Johnny Cash - Forever Words
Was Johnny Cash een goede dichter? Ik denk daar niet iedere dag hetzelfde over. De meeste dagen denk ik niet dat Cash een groot dichter was, maar dan hoor ik weer "I Walk The Line" of "Folsom Prison Blues" en weet ik dat Cash zeker zijn momenten had.
Onlangs verscheen het boek Forever Words; The Unknown Poems van Johnny Cash. Lezend in dit boek kom ik tot dezelfde conclusie: Cash was geen groot dichter, maar hij had zeker zijn momenten.
Bob Dylan is vrij duidelijk over Johnny Cash: "The greatest of the great, then and now", zo staat het op de achterzijde van Forever Words.
Had Bob Dylan het over de dichter, de zanger of de muzikant Cash? Geen idee.
Wie Forever Words openslaat komt, naast citaten van onder andere Nick Cave en Leonard Cohen, nog een citaat van Bob Dylan tegen: "If we want to know what it means to be mortal, we need look no further than the Man in Black".
Beide citaten van Bob Dylan komen uit zijn bericht na het overlijden van Johnny Cash:
I was asked to give a statement on Johnny's passing and thought about writing a piece instead called "Cash Is King," because that is the way I really feel. In plain terms, Johnny was and is the North Star; you could guide your ship by him -- the greatest of the greats then and now. I first met him in '62 or '63 and saw him a lot in those years. Not so much recently, but in some kind of way he was with me more than people I see every day.
There wasn't much music media in the early Sixties, and Sing Out! was the magazine covering all things folk in character. The editors had published a letter chastising me for the direction my music was going. Johnny wrote the magazine back an open letter telling the editors to shut up and let me sing, that I knew what I was doing. This was before I had ever met him, and the letter meant the world to me. I've kept the magazine to this day.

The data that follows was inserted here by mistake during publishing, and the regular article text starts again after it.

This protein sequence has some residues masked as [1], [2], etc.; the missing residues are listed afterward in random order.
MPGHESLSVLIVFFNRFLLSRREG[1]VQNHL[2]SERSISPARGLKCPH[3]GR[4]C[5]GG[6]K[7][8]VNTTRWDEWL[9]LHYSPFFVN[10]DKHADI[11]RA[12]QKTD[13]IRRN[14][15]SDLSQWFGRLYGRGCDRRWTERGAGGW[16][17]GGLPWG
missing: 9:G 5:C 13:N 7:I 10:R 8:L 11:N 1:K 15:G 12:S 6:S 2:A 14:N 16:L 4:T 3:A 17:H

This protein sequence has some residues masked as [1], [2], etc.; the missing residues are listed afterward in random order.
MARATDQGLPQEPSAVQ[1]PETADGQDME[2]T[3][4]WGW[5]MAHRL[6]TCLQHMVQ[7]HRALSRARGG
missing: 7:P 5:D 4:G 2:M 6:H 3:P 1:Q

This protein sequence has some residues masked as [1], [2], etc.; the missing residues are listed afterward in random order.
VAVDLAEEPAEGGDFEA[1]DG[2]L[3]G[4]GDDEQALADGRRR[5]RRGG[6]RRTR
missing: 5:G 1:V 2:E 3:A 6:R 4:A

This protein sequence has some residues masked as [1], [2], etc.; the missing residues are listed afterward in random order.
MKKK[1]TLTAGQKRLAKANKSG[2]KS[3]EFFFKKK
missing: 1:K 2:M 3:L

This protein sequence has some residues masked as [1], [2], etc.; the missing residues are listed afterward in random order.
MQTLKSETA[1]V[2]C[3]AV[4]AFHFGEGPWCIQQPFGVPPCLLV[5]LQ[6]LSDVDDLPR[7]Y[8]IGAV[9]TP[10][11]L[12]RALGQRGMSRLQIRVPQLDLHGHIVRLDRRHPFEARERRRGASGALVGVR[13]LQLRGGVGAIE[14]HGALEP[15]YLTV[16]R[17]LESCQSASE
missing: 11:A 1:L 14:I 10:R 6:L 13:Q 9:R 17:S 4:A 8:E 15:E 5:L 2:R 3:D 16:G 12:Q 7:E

Of course, I knew of him before he ever heard of me. In '55 or '56, "I Walk the Line" played all summer on the radio, and it was different than anything else you had ever heard. The record sounded like a voice from the middle of the earth. It was so powerful and moving. It was profound, and so was the tone of it, every line; deep and rich, awesome and mysterious all at once. "I Walk the Line" had a monumental presence and a certain type of majesty that was humbling. Even a simple line like "I find it very, very easy to be true" can take your measure. We can remember that and see how far we fall short of it.
Johnny wrote thousands of lines like that. Truly he is what the land and country is all about, the heart and soul of it personified and what it means to be here; and he said it all in plain English. I think we can have recollections of him, but we can't define him any more than we can define a fountain of truth, light and beauty. If we want to know what it means to be mortal, we need look no further than the Man in Black. Blessed with a profound imagination, he used the gift to express all the various lost causes of the human soul. This is a miraculous and humbling thing. Listen to him, and he always brings you to your senses. He rises high above all, and he'll never die or be forgotten, even by persons not born yet -- especially those persons -- and that is forever.